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Customer Review

VINE VOICEon January 31, 2001
Ostensibly this book is about a tennis match, Arthur Ashe versus Clark Graebner in the 1968 US Open Semifinals. The match was historic in itself:
"It has been thirteen years since an American won the men's-singles final at Forest Hills, and this match will determine whether Ashe or Graebner is to have a chance to be the first American since Tony Trabert to win it all. Ashe and Graebner are still amateurs, and it was imagined that in this tournament, playing against professionals, they wouldn't have much of a chance. But they are here, close to the finish, playing each other. For Graebner to look across a net and see Ashe--and the reverse--is not in itself unusual. They were both born in 1943, they have known each other since they were thirteen, and they have played tournaments and exhibitions and have practiced together in so many countries and seasons that details blur."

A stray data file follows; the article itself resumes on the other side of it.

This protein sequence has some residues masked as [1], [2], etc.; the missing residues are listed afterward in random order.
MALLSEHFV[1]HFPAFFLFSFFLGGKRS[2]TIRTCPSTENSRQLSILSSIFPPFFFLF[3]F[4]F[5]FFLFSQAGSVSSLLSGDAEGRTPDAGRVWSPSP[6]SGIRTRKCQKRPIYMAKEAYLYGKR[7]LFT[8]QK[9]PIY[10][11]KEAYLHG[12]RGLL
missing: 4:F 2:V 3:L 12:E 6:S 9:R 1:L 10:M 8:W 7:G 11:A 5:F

But McPhee is actually after bigger game than this one match. He also provides insightful portraits of the two very different contestants. Ashe, the only championship level Black tennis player of his time, is single, liberal, mercurial, a finesse player and a risk taker. Graebner is married with kids, conservative, religious, a power player and risk averse. McPhee demonstrates how their personalities influence, indeed shape, their play and how their lifelong rivalry lifts their games to higher levels when they play one another, ultimately lifting Ashe's game towards perfection by the end of this contest.
Ashe would go on to win the tournament, becoming the only amateur to win it in the Open era and together Ashe and Graebner lead the US to it's first Davis Cup in years. After that though, while Ashe went on to a respectable career, Graebner slipped into obscurity. But in this book, McPhee has preserved a moment in time when the two were evenly matched on the court, despite being polar opposites off of the court and in charting the lives that brought them to that moment, he provides a penetrating glance at two fascinating men.
This is a real pinnacle in Sports writing.
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